You’ve probably gotten used to wearing a face mask in public. And you are probably wearing a cloth mask as we have been urged to save N95, FFP3 and other clinical grade masks forhealth care workers. This is despite the fact that science does not know how well cloth masks work.
To remedy this, a team I am part of at the University of Cambridge decided to test different substances to see how well they would protect the wearer and the public when used in face masks. One element of the effectiveness of cloth masks can be discovered by observing how well different materials block virus-sized particles (from 0.2 to 1.0 micron).
While someResearch had already investigated the ability of fabric to act as a filter, this earlier work looked at only a small selection of fabrics and household materials, such as tea towels, scarves and T-shirts. However, these early studies showed that fabrics can show promise as mask materials. For example, a 2013 study found that a cotton T-shirt could filter 69% of the particles during normal breathing.
Nevertheless, these studies left only limited guidance to those who make and buy cloth masks. Fabric comes in all kinds of fibers and types. Which is Best for Face Masks? If you put two substances on top of each other, each filtering with an activity of 40%, does this protect you against 80% of the virus particles?
These studies also could not assess whether a tissue has virus-blocking properties in the situations where viruses are most likely to be spread, such as coughing. Although a sick person may transmit a virus while breathing normally, he is likely to expel a much higher number of particles when coughing or sneezing, where the air travels at a much higher speed. If a cloth mask is to effectively protect you or others, it should block particles at much faster speeds than previously tested.
So our team devised an experiment to investigate how well commonly available substances and household materials can filter virus-sized particles at a cough rate. We have designed a device to hold a tissue sample with a diameter of 2.5 cm. Air was then passed through this sample at a speed of approximately 16.5 meters per second – the average speed of an adult cough when exiting the mouth.
Two particle counters then measured the concentration of small particles in the air before and after they crossed the fabric. We then compared these concentrations to derive the filtration efficiency of the material. We’ve done this ten times for each fabric. For comparison, an N95 mask and a surgical mask were also tested.
We also ran an additional test to see if fabrics would lose performance when wet. Seven milliliters of water, about the amount exhaled in an hour, was sprayed on some dust samples. These samples were then wet tested five more times.
While it is useful to know the filtration efficiency of individual fabric types, most dust masks are made from at least two layers of fabric. We also wanted to know how layered fabric affects filtration. So after individual layers of fabric were tested, we layered the fabric into possible mask combinations for further testing.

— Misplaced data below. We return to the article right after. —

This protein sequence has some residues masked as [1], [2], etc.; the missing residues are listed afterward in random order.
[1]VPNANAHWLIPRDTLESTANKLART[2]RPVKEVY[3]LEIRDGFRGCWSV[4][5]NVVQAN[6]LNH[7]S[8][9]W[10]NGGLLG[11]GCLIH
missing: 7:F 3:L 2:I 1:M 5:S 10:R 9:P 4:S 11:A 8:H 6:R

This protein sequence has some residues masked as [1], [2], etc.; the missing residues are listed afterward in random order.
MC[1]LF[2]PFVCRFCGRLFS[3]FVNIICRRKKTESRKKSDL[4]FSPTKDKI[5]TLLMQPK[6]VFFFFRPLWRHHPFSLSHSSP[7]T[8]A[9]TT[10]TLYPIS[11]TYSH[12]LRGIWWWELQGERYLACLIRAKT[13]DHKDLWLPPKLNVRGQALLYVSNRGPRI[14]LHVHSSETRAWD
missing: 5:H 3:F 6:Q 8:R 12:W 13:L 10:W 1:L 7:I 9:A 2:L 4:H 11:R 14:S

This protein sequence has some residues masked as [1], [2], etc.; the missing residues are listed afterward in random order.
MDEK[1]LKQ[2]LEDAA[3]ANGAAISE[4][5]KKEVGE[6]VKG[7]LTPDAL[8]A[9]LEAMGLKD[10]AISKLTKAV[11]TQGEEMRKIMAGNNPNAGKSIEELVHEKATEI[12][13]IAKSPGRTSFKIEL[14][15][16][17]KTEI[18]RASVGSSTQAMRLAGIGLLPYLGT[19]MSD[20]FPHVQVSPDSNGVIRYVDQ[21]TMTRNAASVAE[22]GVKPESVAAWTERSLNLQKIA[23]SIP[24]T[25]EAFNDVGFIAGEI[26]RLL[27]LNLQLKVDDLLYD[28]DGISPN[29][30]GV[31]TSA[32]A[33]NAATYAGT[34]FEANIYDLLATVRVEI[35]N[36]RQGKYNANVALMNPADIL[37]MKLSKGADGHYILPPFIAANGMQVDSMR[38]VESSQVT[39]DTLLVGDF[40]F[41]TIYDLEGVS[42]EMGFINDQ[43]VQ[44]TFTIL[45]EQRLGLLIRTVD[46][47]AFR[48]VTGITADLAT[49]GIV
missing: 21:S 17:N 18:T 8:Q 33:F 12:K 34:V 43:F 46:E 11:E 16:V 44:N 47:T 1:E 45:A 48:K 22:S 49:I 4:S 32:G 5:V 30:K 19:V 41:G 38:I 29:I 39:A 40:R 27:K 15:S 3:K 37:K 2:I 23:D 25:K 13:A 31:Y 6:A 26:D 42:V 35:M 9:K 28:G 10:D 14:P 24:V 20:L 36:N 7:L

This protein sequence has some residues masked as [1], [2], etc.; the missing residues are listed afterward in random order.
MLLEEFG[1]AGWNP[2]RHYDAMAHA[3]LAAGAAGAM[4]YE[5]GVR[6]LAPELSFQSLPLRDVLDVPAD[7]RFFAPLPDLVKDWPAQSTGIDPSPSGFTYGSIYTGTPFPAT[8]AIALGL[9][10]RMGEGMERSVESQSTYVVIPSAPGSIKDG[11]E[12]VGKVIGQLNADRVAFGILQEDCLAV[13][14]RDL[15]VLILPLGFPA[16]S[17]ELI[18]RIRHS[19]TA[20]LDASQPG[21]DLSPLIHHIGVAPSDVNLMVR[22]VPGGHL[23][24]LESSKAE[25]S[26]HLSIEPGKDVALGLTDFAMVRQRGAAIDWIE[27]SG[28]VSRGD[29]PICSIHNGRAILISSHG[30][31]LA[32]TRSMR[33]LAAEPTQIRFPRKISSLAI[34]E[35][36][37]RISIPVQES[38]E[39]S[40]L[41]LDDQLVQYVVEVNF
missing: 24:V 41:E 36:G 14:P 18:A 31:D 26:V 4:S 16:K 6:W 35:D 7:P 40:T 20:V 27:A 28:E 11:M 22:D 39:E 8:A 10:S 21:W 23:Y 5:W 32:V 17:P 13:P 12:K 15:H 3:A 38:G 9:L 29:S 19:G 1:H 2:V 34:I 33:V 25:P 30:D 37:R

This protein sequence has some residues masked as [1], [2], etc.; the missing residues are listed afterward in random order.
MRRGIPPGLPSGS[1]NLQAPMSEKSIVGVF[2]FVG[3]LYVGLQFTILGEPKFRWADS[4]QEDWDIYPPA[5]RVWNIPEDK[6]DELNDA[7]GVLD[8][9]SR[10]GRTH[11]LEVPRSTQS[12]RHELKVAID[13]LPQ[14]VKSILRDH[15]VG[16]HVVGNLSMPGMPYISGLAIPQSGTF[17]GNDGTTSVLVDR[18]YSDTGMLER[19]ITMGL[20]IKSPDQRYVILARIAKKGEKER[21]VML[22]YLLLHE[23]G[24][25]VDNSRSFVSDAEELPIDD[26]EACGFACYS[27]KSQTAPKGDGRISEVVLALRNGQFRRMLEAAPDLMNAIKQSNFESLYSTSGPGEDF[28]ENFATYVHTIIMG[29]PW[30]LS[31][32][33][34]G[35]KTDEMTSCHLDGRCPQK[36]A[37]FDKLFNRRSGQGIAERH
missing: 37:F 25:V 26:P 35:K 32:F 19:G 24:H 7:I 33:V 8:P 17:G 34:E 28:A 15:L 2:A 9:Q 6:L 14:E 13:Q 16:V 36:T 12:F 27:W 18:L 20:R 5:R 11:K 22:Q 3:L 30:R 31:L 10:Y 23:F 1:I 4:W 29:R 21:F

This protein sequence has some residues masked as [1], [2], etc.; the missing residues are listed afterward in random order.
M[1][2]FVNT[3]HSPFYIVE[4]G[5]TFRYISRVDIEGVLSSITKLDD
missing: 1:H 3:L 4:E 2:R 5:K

Our research showed that each mask, be it N95 mask or cloth mask, filters less fine particles when exposed to high velocity air (coughing / sneezing) compared to normal velocity air (breathing regularly) . During the high cough rates, even N95 masks only filtered 53% of the fine particles. Surgical masks filtered less, about 48%.
Heavy fabrics with low permeability, such as denim, provided the best protection; however, they have been found to be difficult to breathe through and are therefore not ideal for masks. Our tests indicated that more suitable fabrics were felted wool, with 36% filtration efficiency, and quilting cotton, with 35% efficiency. Fabrics that did not perform well included cotton jersey knit (25% efficiency), stretch Lycra (21%) and lightweight T-shirts (11%).
We also tested vacuum cleaner bags, which are designed to trap small particles and are readily available during the pandemic. The ones we tested were very effective at filtering out particles. A disposable HEPA filter The bag was 61% efficient and a washable filter bag 44% efficient. While these are promising, it is not yet known whether it is safe to cover your face with these materials.
When wet, N95 and surgical masks suffered a notable decrease in filtration efficiency – seven and five percentage points, respectively. The fabrics and vacuum bags did not show such a large drop, and some materials even improved their performance when wet, possibly due to fiber shrinkage or a change in electrostatic properties.
Finally, we found that we achieved much higher filtration efficiency by layering substances. Fusible interfacing – material primed with glue that is glued to other fabrics to reinforce them, such as in collars and cuffs – proved to be a useful addition. For example, a mask with one layer of quilting cotton, one layer of thick quilt batting, and two layers of fusible interfacing could filter out particles with an efficiency of about 60%. That was more than the N95 mask!
But remember: just because a substance or combination of substances can filter particles well doesn’t mean it will work for use in a mask. The fabrics and dust layers tended to be more difficult to breathe through than N95 mask material, and this can make a mask made from them more likely to leak and / or be more difficult to apply. In addition, all of these percentages only represent the fabric’s ability to filter out particles, and do not take into account the effect of a mask’s fit, which is essential to properly protect yourself and others.